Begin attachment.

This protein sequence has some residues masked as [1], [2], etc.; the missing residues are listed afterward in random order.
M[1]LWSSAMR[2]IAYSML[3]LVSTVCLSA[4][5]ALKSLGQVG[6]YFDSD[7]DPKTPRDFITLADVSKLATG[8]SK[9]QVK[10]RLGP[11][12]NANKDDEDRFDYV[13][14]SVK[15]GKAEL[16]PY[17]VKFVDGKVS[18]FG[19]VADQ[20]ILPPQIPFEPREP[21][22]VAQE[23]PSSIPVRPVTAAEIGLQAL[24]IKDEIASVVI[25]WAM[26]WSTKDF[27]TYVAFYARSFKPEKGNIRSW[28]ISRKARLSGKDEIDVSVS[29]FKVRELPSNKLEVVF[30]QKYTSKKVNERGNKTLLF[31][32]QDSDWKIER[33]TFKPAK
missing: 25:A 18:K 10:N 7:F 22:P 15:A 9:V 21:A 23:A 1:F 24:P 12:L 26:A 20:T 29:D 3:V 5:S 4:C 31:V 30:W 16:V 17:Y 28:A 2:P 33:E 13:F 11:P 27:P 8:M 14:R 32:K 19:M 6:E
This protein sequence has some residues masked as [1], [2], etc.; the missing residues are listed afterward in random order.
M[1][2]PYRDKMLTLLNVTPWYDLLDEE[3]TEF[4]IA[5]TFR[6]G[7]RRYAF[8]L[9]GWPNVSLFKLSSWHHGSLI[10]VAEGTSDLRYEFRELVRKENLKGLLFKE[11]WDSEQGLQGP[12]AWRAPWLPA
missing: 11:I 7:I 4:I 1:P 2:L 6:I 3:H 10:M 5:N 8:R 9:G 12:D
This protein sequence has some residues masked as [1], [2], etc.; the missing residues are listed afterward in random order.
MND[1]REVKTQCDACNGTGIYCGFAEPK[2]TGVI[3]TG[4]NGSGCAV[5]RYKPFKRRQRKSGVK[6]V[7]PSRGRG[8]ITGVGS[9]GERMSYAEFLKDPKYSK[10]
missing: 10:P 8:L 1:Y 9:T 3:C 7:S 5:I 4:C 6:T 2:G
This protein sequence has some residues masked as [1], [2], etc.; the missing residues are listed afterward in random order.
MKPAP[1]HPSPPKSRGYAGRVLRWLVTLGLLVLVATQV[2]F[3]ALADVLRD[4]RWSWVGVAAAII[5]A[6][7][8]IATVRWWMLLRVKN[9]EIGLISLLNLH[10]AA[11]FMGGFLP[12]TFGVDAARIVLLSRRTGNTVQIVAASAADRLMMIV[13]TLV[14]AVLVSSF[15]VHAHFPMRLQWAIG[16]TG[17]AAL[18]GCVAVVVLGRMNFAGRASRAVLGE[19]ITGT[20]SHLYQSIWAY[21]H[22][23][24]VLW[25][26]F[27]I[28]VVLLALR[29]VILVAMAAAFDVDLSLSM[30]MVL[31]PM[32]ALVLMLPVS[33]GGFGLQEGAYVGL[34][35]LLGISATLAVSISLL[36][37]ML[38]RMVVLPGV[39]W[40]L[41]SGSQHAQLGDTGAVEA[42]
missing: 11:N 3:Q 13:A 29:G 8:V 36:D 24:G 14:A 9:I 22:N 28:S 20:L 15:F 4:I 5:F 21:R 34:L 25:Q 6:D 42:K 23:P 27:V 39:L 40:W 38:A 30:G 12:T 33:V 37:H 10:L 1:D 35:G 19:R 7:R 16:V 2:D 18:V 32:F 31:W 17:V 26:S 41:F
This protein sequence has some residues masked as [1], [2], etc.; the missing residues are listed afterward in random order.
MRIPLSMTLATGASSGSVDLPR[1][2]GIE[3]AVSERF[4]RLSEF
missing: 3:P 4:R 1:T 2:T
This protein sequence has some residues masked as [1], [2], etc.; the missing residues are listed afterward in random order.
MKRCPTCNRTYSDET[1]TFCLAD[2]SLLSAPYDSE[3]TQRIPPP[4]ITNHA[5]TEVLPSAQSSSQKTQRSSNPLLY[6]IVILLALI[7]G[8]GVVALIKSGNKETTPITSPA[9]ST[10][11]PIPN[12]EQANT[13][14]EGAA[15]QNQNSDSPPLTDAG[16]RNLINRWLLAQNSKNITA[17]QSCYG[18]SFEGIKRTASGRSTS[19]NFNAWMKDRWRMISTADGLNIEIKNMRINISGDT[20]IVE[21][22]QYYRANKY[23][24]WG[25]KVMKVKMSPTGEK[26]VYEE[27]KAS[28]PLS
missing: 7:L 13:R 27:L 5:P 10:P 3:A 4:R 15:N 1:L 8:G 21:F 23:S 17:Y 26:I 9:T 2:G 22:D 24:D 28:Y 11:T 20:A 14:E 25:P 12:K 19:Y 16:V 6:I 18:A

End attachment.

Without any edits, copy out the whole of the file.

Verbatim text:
This protein sequence has some residues masked as [1], [2], etc.; the missing residues are listed afterward in random order.
M[1]LWSSAMR[2]IAYSML[3]LVSTVCLSA[4][5]ALKSLGQVG[6]YFDSD[7]DPKTPRDFITLADVSKLATG[8]SK[9]QVK[10]RLGP[11][12]NANKDDEDRFDYV[13][14]SVK[15]GKAEL[16]PY[17]VKFVDGKVS[18]FG[19]VADQ[20]ILPPQIPFEPREP[21][22]VAQE[23]PSSIPVRPVTAAEIGLQAL[24]IKDEIASVVI[25]WAM[26]WSTKDF[27]TYVAFYARSFKPEKGNIRSW[28]ISRKARLSGKDEIDVSVS[29]FKVRELPSNKLEVVF[30]QKYTSKKVNERGNKTLLF[31][32]QDSDWKIER[33]TFKPAK
missing: 25:A 18:K 10:N 7:F 22:P 15:A 9:V 21:A 23:A 1:F 24:P 12:L 26:A 20:T 29:D 3:V 5:S 4:C 31:V 30:W 16:V 17:Y 28:A 2:P 33:E 13:F 11:P 27:P 8:M 14:R 32:K 19:M 6:E
This protein sequence has some residues masked as [1], [2], etc.; the missing residues are listed afterward in random order.
M[1][2]PYRDKMLTLLNVTPWYDLLDEE[3]TEF[4]IA[5]TFR[6]G[7]RRYAF[8]L[9]GWPNVSLFKLSSWHHGSLI[10]VAEGTSDLRYEFRELVRKENLKGLLFKE[11]WDSEQGLQGP[12]AWRAPWLPA
missing: 11:I 7:I 4:I 1:P 2:L 6:I 3:H 10:M 5:N 8:R 9:G 12:D
This protein sequence has some residues masked as [1], [2], etc.; the missing residues are listed afterward in random order.
MND[1]REVKTQCDACNGTGIYCGFAEPK[2]TGVI[3]TG[4]NGSGCAV[5]RYKPFKRRQRKSGVK[6]V[7]PSRGRG[8]ITGVGS[9]GERMSYAEFLKDPKYSK[10]
missing: 10:P 8:L 1:Y 9:T 3:C 7:S 5:I 4:C 6:T 2:G
This protein sequence has some residues masked as [1], [2], etc.; the missing residues are listed afterward in random order.
MKPAP[1]HPSPPKSRGYAGRVLRWLVTLGLLVLVATQV[2]F[3]ALADVLRD[4]RWSWVGVAAAII[5]A[6][7][8]IATVRWWMLLRVKN[9]EIGLISLLNLH[10]AA[11]FMGGFLP[12]TFGVDAARIVLLSRRTGNTVQIVAASAADRLMMIV[13]TLV[14]AVLVSSF[15]VHAHFPMRLQWAIG[16]TG[17]AAL[18]GCVAVVVLGRMNFAGRASRAVLGE[19]ITGT[20]SHLYQSIWAY[21]H[22][23][24]VLW[25][26]F[27]I[28]VVLLALR[29]VILVAMAAAFDVDLSLSM[30]MVL[31]PM[32]ALVLMLPVS[33]GGFGLQEGAYVGL[34][35]LLGISATLAVSISLL[36][37]ML[38]RMVVLPGV[39]W[40]L[41]SGSQHAQLGDTGAVEA[42]
missing: 11:N 3:Q 13:A 29:G 8:V 36:D 24:G 14:A 9:I 22:N 28:S 20:L 15:F 4:I 5:F 21:R 34:L 25:Q 6:D 42:K 23:P 27:V 39:L 40:W 38:A 30:G 12:T 33:V 37:H 10:L 1:D 35:G 19:R 7:R 16:V 2:D 18:V 32:F 31:W 17:V 26:S 41:F
This protein sequence has some residues masked as [1], [2], etc.; the missing residues are listed afterward in random order.
MRIPLSMTLATGASSGSVDLPR[1][2]GIE[3]AVSERF[4]RLSEF
missing: 3:P 4:R 1:T 2:T
This protein sequence has some residues masked as [1], [2], etc.; the missing residues are listed afterward in random order.
MKRCPTCNRTYSDET[1]TFCLAD[2]SLLSAPYDSE[3]TQRIPPP[4]ITNHA[5]TEVLPSAQSSSQKTQRSSNPLLY[6]IVILLALI[7]G[8]GVVALIKSGNKETTPITSPA[9]ST[10][11]PIPN[12]EQANT[13][14]EGAA[15]QNQNSDSPPLTDAG[16]RNLINRWLLAQNSKNITA[17]QSCYG[18]SFEGIKRTASGRSTS[19]NFNAWMKDRWRMISTADGLNIEIKNMRINISGDT[20]IVE[21][22]QYYRANKY[23][24]WG[25]KVMKVKMSPTGEK[26]VYEE[27]KAS[28]PLS
missing: 7:L 13:R 27:L 5:P 10:P 3:A 4:R 15:N 1:L 8:G 21:F 23:S 17:Y 26:I 9:T 2:G 22:D 24:D 28:Y 11:T 20:A 14:E 25:P 12:K 19:Y 16:V 6:I 18:A